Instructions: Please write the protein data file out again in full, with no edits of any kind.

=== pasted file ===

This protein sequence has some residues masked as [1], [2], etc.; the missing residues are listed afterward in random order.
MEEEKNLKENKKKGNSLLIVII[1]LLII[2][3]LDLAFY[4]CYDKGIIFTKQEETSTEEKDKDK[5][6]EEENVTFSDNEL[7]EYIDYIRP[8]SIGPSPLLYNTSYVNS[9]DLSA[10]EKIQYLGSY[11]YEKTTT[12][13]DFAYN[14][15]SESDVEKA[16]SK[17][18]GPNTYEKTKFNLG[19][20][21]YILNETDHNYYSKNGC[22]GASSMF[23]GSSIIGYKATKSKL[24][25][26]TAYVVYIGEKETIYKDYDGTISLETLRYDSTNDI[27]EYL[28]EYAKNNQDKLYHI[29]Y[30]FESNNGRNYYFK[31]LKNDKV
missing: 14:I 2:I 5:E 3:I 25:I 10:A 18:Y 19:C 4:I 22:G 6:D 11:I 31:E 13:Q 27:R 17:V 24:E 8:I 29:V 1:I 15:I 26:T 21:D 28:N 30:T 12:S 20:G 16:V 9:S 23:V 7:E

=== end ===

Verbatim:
This protein sequence has some residues masked as [1], [2], etc.; the missing residues are listed afterward in random order.
MEEEKNLKENKKKGNSLLIVII[1]LLII[2][3]LDLAFY[4]CYDKGIIFTKQEETSTEEKDKDK[5][6]EEENVTFSDNEL[7]EYIDYIRP[8]SIGPSPLLYNTSYVNS[9]DLSA[10]EKIQYLGSY[11]YEKTTT[12][13]DFAYN[14][15]SESDVEKA[16]SK[17][18]GPNTYEKTKFNLG[19][20][21]YILNETDHNYYSKNGC[22]GASSMF[23]GSSIIGYKATKSKL[24][25][26]TAYVVYIGEKETIYKDYDGTISLETLRYDSTNDI[27]EYL[28]EYAKNNQDKLYHI[29]Y[30]FESNNGRNYYFK[31]LKNDKV
missing: 14:I 2:I 5:E 3:I 25:I 10:A 18:Y 19:C 4:I 22:G 6:D 11:I 31:E 13:Q 27:R 17:V 24:E 8:I 29:V 1:I 15:I 26:T 21:D 28:N 30:T 12:S 20:G 16:V 9:S 23:V 7:E